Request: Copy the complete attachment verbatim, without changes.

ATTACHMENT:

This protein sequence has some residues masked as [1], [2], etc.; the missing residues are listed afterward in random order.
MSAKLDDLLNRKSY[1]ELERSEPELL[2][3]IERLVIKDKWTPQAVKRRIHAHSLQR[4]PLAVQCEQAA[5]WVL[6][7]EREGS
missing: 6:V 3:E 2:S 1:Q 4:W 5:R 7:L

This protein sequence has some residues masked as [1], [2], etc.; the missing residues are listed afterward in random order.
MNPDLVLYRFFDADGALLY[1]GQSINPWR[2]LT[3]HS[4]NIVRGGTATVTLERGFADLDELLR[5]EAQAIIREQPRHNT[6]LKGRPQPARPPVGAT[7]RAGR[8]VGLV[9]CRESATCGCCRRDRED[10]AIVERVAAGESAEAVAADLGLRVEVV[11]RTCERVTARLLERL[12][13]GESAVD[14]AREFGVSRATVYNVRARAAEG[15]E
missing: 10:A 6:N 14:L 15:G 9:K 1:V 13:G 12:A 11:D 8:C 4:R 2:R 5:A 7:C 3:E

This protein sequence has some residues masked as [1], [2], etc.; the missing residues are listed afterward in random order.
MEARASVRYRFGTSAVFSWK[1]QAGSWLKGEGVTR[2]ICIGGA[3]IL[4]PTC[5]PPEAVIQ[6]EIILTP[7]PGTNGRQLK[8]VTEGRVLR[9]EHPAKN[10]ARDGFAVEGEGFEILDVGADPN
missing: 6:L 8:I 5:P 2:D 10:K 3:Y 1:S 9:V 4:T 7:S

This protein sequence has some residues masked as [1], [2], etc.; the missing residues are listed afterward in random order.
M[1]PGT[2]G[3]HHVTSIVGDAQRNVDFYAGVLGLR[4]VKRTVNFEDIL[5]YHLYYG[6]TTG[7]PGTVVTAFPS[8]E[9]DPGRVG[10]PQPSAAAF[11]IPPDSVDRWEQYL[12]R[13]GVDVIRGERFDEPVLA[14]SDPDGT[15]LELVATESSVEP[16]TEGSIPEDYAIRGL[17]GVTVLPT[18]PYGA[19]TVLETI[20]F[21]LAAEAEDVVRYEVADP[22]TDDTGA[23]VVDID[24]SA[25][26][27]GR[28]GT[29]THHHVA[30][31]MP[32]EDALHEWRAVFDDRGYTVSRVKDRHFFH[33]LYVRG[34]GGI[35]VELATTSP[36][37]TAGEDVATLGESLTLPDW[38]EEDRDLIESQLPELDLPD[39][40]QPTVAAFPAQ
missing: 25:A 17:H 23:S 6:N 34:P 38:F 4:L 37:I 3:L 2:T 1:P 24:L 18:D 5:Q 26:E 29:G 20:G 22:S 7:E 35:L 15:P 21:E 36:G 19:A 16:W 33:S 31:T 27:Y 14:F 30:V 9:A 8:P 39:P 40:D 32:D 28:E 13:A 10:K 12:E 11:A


This protein sequence has some residues masked as [1], [2], etc.; the missing residues are listed afterward in random order.
MSAKLDDLLNRKSY[1]ELERSEPELL[2][3]IERLVIKDKWTPQAVKRRIHAHSLQR[4]PLAVQCEQAA[5]WVL[6][7]EREGS
missing: 6:V 3:E 2:S 1:Q 4:W 5:R 7:L

This protein sequence has some residues masked as [1], [2], etc.; the missing residues are listed afterward in random order.
MNPDLVLYRFFDADGALLY[1]GQSINPWR[2]LT[3]HS[4]NIVRGGTATVTLERGFADLDELLR[5]EAQAIIREQPRHNT[6]LKGRPQPARPPVGAT[7]RAGR[8]VGLV[9]CRESATCGCCRRDRED[10]AIVERVAAGESAEAVAADLGLRVEVV[11]RTCERVTARLLERL[12][13]GESAVD[14]AREFGVSRATVYNVRARAAEG[15]E
missing: 10:A 6:N 14:L 15:G 9:K 1:V 13:G 12:A 11:D 8:C 4:R 2:R 5:A 7:C 3:E

This protein sequence has some residues masked as [1], [2], etc.; the missing residues are listed afterward in random order.
MEARASVRYRFGTSAVFSWK[1]QAGSWLKGEGVTR[2]ICIGGA[3]IL[4]PTC[5]PPEAVIQ[6]EIILTP[7]PGTNGRQLK[8]VTEGRVLR[9]EHPAKN[10]ARDGFAVEGEGFEILDVGADPN
missing: 6:L 8:I 5:P 2:D 10:K 3:Y 1:S 9:V 4:T 7:S

This protein sequence has some residues masked as [1], [2], etc.; the missing residues are listed afterward in random order.
M[1]PGT[2]G[3]HHVTSIVGDAQRNVDFYAGVLGLR[4]VKRTVNFEDIL[5]YHLYYG[6]TTG[7]PGTVVTAFPS[8]E[9]DPGRVG[10]PQPSAAAF[11]IPPDSVDRWEQYL[12]R[13]GVDVIRGERFDEPVLA[14]SDPDGT[15]LELVATESSVEP[16]TEGSIPEDYAIRGL[17]GVTVLPT[18]PYGA[19]TVLETI[20]F[21]LAAEAEDVVRYEVADP[22]TDDTGA[23]VVDID[24]SA[25][26][27]GR[28]GT[29]THHHVA[30][31]MP[32]EDALHEWRAVFDDRGYTVSRVKDRHFFH[33]LYVRG[34]GGI[35]VELATTSP[36][37]TAGEDVATLGESLTLPDW[38]EEDRDLIESQLPELDLPD[39][40]QPTVAAFPAQ
missing: 25:A 17:H 23:S 6:N 34:P 38:F 4:L 37:I 3:L 2:T 1:P 24:L 18:D 5:Q 26:E 29:G 20:G 22:S 7:E 35:L 15:P 21:E 36:G 19:A 16:W 33:S 31:T 27:Y 14:F 30:V 9:A 8:P 39:P 40:D 32:D 28:E 13:A 10:K 12:E 11:A